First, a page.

Where every professor knows your name

Feb. 24, 2021 — Bob Richburg ’61 knew he wanted to become a teacher as early as the fourth grade, but it was Grinnell College history classes that shaped the personal nature of his teaching philosophy.

Richburg, an emeritus professor of teacher education and staff development at Colorado State University, attended a large high school in Chicago where many of his teachers never bothered to learn his name or get to know him. It was hurtful, he says.

Bob Richburg ’61
    Bob Richburg ’61

“Then I came to Grinnell and Joseph Wall ’41, Dr. [Richard] Westfall, Dr. [Homer] Norton and others made a point that they knew your name and knew as much as they could learn about you within a week,” Richburg says. “I learned so much from them in terms of both content and the way a teacher can develop interpersonal relationships with students. Students wanted to please the professors, so we studied in part to not disappoint them.”

Richburg has contributed to Grinnell’s Pioneer Fund every year since 1996. Additionally, he recently set up a planned gift to create the Robert ’61 and Frances Richburg Endowed Scholarship for Teachers. The scholarships will primarily assist Grinnell’s students in their practice teaching semester. Most education students graduate at the end of their eighth semester and then stay on in the following fall to complete student teaching. A lack of financial resources can prohibit students from completing the ninth semester.

“Students that support themselves in school through working often cannot continue to do that while they are student teaching,” Richburg says. “It seemed like a good idea to make this money available for scholarships for finishing up their program at Grinnell to become teachers.”

Richburg had been considering for a while how Grinnell fit into his plans. At age 82, the pandemic spurred him to put together a new will.

“Getting my affairs in order is a positive thing,” he says. “I’ve had to think carefully about when my time comes, and I want to have things I worked hard for used in a very special way.”

After graduating from Grinnell, Richburg went to graduate school and then to Nigeria with the Peace Corps. There he taught at a new school with few resources.

“It was challenging work but when you can really tell that you are making a difference, it makes you feel good about what you are doing,” he says. “After Grinnell, I always wanted to make a difference. Grinnell led me and many others in my class into the helping professions. In some ways, we have become a nation of cynics. The last few years haven’t helped. But I love that even today students coming out of a school like Grinnell want to be optimistic, pay it ahead, and make something good happen while they are on this planet.”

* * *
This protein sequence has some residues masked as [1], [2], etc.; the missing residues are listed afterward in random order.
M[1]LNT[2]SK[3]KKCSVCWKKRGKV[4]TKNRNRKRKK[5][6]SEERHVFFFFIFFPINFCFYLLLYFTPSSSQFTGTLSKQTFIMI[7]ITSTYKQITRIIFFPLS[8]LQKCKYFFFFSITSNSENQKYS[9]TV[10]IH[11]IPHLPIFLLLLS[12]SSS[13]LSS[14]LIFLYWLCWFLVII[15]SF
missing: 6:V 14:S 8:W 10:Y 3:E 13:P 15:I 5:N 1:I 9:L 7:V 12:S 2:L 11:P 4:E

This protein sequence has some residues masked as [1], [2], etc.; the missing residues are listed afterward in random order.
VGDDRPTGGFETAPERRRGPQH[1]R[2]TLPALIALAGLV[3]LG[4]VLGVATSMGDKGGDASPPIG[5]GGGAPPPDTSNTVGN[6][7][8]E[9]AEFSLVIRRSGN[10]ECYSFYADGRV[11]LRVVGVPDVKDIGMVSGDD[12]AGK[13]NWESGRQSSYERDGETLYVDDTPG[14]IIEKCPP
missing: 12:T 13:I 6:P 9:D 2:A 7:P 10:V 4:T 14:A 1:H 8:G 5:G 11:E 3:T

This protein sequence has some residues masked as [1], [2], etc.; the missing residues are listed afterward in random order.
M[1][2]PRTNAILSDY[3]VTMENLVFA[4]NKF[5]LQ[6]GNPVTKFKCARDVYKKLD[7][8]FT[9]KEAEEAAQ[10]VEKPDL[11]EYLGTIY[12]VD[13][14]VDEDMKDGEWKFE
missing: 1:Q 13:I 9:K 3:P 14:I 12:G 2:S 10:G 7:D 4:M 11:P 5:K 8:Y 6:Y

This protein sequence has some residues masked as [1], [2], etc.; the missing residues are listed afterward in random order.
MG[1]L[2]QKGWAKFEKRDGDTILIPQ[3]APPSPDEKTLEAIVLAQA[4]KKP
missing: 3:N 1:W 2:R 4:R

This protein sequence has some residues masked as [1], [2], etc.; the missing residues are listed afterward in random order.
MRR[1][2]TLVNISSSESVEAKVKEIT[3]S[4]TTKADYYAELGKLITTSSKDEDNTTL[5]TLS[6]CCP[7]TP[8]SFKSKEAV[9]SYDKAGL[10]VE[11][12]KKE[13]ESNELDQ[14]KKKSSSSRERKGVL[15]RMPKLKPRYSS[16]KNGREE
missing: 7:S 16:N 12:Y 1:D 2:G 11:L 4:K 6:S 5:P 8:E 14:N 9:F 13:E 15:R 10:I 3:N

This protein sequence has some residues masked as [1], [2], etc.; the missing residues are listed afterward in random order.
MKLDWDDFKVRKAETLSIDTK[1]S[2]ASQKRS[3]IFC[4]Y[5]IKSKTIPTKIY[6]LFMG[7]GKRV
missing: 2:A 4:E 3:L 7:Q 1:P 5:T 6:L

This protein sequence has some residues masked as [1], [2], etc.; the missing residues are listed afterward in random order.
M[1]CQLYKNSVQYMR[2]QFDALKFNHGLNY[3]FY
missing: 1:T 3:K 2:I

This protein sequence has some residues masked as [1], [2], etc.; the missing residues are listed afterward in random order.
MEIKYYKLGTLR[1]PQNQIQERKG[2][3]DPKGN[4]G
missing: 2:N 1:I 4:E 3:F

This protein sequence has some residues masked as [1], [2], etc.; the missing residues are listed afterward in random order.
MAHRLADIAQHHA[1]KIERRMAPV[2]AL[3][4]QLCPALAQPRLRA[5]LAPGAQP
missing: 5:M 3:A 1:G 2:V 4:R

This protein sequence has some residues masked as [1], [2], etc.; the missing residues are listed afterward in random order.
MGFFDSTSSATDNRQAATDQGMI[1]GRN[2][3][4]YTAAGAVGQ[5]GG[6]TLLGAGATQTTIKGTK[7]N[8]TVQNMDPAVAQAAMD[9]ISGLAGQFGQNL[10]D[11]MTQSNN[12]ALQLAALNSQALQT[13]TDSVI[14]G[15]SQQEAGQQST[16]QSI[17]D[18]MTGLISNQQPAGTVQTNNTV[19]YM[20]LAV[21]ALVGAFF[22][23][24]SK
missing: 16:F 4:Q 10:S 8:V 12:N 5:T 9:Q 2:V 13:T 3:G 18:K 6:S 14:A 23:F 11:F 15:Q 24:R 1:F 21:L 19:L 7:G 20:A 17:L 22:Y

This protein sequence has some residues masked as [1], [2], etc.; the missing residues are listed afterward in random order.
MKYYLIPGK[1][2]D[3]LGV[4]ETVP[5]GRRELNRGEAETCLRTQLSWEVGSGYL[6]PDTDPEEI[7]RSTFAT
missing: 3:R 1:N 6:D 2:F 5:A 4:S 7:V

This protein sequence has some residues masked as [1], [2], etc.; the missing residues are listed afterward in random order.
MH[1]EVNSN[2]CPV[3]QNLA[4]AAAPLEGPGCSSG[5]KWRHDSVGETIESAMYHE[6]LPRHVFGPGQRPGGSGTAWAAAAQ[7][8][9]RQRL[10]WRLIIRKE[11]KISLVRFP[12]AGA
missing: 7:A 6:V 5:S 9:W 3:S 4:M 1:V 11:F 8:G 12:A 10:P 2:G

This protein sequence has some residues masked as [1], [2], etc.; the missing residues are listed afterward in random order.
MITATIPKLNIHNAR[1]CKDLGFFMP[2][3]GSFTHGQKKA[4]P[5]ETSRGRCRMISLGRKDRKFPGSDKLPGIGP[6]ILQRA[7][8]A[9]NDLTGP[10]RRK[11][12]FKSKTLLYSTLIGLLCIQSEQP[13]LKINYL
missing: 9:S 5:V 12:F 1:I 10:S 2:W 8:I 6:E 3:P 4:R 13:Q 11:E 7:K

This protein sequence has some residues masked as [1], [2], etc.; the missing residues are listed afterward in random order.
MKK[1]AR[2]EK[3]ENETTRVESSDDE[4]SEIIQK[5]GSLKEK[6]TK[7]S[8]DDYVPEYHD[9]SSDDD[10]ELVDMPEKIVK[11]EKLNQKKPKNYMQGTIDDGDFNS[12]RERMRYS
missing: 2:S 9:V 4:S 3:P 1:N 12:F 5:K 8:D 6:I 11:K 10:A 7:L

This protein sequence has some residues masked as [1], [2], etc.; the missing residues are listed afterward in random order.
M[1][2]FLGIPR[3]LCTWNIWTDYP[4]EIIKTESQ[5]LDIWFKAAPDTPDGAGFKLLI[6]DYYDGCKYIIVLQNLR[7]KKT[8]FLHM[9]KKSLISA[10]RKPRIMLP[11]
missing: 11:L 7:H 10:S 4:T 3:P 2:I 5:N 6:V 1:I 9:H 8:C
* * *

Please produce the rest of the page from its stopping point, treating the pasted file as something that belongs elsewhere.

Upon returning to the U.S., Richburg taught American history at the high school level in Louisville, Kentucky. Then he completed his doctorate and began a 44-year teaching career at Colorado State preparing future generations of teachers. By the end of the first week of each semester Richburg had memorized the names of every student in each class he taught.

He and his wife, Fran, frequently invited classes over to their home. This served as another opportunity to get to know students on a personal level.

“Every faculty member has other priorities as well as teaching,” Richburg says. “However, if they are serious about wanting their students to the most proficient learners, you build relationship first. That’s my principle from Grinnell.”

That principle figured heavily when Richburg created Project Promise in 1989. The graduate level program provided four student teaching experiences.

“We tried to do teacher preparation in a different way, taking advantage of research about the best ways to work with people who are going to be teachers,” Richburg says. “We had them teaching within two weeks of entering the program. Eventually, they taught in a rural school and in a school in downtown Denver and then had two longer experiences at the junior high and senior high level. In each case, they worked to build relationships quickly.”

Project Promise trained 265 teachers during the 17 years the program ran. It won a national award and many of the educators involved have won awards for their own teaching, Richburg says.

Richburg also has been an advocate for higher education funding for teaching preparation. He said too often college administrators think they can bunch education students in large classes and have them still come out as effective teachers.

“It doesn’t work that way,” he says. “Colleges need to make teacher preparation a high priority. It’s a tremendously important way to invest in the future.”

—by Jeremy Shapiro

For your information:

Visit Grinnell’s Education departmental website for additional information about the College’s teacher preparation offerings.

To learn more about planned gifts, contact Buddy Boulton, Grinnell College director of planned giving, at boultonb@grinnell.edu or 641-269-3248.

To read more alumni news, check out our news archive.